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Why Gregor Transforms into a Bug: Exploring the Psychological and Familial Factors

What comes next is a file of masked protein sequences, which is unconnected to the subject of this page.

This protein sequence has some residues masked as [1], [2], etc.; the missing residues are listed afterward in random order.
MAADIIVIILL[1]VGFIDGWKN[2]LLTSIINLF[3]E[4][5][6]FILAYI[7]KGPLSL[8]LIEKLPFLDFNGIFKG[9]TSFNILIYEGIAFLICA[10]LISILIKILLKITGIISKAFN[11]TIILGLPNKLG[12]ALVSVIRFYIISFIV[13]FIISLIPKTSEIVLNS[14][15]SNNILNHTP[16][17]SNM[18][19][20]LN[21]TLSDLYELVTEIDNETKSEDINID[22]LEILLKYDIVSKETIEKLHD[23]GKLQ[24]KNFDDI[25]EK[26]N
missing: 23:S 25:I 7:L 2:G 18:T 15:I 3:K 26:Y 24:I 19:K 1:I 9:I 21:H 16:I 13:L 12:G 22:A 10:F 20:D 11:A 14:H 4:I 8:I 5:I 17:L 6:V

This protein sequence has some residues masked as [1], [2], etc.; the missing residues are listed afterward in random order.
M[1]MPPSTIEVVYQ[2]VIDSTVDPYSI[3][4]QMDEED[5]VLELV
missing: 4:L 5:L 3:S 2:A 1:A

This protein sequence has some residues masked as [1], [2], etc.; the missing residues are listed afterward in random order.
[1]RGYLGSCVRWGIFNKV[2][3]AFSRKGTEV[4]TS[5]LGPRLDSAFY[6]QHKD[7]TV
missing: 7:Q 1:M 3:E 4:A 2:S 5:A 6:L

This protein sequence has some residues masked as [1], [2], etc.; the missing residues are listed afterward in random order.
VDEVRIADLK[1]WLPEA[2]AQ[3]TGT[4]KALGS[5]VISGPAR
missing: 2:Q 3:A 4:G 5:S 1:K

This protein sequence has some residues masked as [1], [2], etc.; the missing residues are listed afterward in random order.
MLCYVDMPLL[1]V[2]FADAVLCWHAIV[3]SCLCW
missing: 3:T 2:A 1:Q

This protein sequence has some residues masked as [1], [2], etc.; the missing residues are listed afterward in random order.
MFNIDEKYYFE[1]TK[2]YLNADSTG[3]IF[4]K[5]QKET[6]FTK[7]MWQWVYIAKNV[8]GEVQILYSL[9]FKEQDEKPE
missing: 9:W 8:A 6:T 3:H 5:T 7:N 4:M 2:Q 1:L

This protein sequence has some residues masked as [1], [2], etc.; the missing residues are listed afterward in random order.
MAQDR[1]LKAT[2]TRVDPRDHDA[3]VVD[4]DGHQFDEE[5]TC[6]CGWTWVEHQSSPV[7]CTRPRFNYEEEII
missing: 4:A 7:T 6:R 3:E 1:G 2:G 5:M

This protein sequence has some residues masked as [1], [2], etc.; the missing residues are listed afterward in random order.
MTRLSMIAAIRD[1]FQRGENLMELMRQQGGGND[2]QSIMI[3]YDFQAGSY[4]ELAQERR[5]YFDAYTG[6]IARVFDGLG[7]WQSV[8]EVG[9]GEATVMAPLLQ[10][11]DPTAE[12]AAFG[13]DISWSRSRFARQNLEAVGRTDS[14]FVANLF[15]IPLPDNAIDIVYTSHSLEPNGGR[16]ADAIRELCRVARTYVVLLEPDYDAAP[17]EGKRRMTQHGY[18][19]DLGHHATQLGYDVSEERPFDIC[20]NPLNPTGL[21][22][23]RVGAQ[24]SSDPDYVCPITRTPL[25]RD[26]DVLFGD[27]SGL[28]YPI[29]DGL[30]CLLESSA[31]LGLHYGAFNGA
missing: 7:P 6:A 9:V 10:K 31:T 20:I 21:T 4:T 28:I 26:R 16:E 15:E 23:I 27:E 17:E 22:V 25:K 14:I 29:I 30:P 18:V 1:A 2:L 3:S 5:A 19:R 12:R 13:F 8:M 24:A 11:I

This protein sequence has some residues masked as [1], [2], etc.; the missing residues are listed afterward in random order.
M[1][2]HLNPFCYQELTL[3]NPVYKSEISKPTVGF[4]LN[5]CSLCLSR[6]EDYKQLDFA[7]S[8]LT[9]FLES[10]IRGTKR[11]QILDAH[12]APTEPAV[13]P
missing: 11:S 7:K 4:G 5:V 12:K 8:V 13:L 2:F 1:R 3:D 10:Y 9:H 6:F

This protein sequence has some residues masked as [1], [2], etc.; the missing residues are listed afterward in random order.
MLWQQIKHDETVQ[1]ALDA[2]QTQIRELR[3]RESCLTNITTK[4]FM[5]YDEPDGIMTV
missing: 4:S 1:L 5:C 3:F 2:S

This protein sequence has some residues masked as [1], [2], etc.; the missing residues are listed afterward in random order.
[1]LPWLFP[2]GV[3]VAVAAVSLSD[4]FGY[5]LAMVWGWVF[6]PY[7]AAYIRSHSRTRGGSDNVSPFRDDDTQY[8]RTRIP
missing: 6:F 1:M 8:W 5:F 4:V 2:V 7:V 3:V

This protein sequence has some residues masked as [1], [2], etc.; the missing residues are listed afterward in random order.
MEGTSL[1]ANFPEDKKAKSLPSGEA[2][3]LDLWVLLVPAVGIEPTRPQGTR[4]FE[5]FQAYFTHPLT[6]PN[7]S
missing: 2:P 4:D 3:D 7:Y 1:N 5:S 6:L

Despite being in the job for five years, he puts up with all the concerns and bad conditions that come with the job just to provide financial stability for the family. His sole purpose in the family is to bring home the money. He is so freighted of his family seeing him in the state that he is because he oversleeps through his alarm and, “If they were startled, then Gregor had no more responsibility and could be calm. But if they accepted everything quietly, then he would have no reason to get excited and, if he got a move on, could really be at the station around eight o’clock” (Kafka 11). Gregor strives to do everything he can to not cause headaches that he thinks he can still catch a train and be at work on time, even though he transformed into a bug. He has a strong sense of being dependable and can not bear the fact that he will no longer be the provider of the house. When his family, the Chief, the doctor, and the manager saw the secret that was keeping him from working and transforming into a bug, they realized that he could not go to work. No work meant no money, and the family was already in a pickle for money. “In this overworked and exhausted family, who had time to worry any longer about Gregor than was absolutely necessary? The household was constantly getting smaller (Kafka 35). Gregor was becoming more of a problem than a family member, as his father even attacked. “Gregor was a member of the family, something one should not treat as an enemy, and that it was, on the contrary, a requirement of family duty to suppress one’s aversion and to endure—nothing else, just endure” (Kafka 34). His family locked him up in his room, imprisoning him and dehumanizing him.